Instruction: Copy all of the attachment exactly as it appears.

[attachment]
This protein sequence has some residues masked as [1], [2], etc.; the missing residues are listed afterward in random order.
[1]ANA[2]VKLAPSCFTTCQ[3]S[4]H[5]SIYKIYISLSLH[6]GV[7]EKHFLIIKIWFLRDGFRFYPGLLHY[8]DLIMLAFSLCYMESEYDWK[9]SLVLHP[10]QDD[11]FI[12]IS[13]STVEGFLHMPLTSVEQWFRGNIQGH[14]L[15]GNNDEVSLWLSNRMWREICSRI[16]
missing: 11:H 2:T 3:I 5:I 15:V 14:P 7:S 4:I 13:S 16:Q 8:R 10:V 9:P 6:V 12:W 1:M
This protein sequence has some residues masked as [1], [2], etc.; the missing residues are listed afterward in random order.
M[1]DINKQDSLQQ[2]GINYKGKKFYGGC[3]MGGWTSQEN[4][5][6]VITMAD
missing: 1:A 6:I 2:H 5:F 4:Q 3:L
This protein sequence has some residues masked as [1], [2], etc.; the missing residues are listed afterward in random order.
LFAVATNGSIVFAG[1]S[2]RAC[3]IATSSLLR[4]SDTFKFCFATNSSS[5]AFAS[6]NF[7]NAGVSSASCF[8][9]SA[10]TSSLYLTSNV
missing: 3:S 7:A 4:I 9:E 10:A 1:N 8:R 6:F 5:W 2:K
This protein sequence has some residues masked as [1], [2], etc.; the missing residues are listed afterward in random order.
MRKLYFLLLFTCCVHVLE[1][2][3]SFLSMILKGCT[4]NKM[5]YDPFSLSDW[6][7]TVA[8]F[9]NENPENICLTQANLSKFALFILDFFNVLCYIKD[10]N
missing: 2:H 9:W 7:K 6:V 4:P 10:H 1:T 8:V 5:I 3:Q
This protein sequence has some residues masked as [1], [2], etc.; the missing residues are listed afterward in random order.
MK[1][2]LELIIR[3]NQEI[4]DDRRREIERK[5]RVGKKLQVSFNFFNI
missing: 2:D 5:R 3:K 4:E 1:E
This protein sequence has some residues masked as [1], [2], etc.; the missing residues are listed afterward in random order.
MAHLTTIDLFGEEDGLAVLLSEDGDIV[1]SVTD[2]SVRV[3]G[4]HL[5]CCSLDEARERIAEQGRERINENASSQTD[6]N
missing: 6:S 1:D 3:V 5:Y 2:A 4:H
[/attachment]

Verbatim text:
This protein sequence has some residues masked as [1], [2], etc.; the missing residues are listed afterward in random order.
[1]ANA[2]VKLAPSCFTTCQ[3]S[4]H[5]SIYKIYISLSLH[6]GV[7]EKHFLIIKIWFLRDGFRFYPGLLHY[8]DLIMLAFSLCYMESEYDWK[9]SLVLHP[10]QDD[11]FI[12]IS[13]STVEGFLHMPLTSVEQWFRGNIQGH[14]L[15]GNNDEVSLWLSNRMWREICSRI[16]
missing: 11:H 2:T 3:I 5:I 15:V 14:P 7:S 4:I 13:S 16:Q 8:R 10:V 9:P 6:V 12:W 1:M
This protein sequence has some residues masked as [1], [2], etc.; the missing residues are listed afterward in random order.
M[1]DINKQDSLQQ[2]GINYKGKKFYGGC[3]MGGWTSQEN[4][5][6]VITMAD
missing: 1:A 6:I 2:H 5:F 4:Q 3:L
This protein sequence has some residues masked as [1], [2], etc.; the missing residues are listed afterward in random order.
LFAVATNGSIVFAG[1]S[2]RAC[3]IATSSLLR[4]SDTFKFCFATNSSS[5]AFAS[6]NF[7]NAGVSSASCF[8][9]SA[10]TSSLYLTSNV
missing: 3:S 7:A 4:I 9:E 10:A 1:N 8:R 6:F 5:W 2:K
This protein sequence has some residues masked as [1], [2], etc.; the missing residues are listed afterward in random order.
MRKLYFLLLFTCCVHVLE[1][2][3]SFLSMILKGCT[4]NKM[5]YDPFSLSDW[6][7]TVA[8]F[9]NENPENICLTQANLSKFALFILDFFNVLCYIKD[10]N
missing: 2:H 9:W 7:K 6:V 4:P 10:H 1:T 8:V 5:I 3:Q
This protein sequence has some residues masked as [1], [2], etc.; the missing residues are listed afterward in random order.
MK[1][2]LELIIR[3]NQEI[4]DDRRREIERK[5]RVGKKLQVSFNFFNI
missing: 2:D 5:R 3:K 4:E 1:E
This protein sequence has some residues masked as [1], [2], etc.; the missing residues are listed afterward in random order.
MAHLTTIDLFGEEDGLAVLLSEDGDIV[1]SVTD[2]SVRV[3]G[4]HL[5]CCSLDEARERIAEQGRERINENASSQTD[6]N
missing: 6:S 1:D 3:V 5:Y 2:A 4:H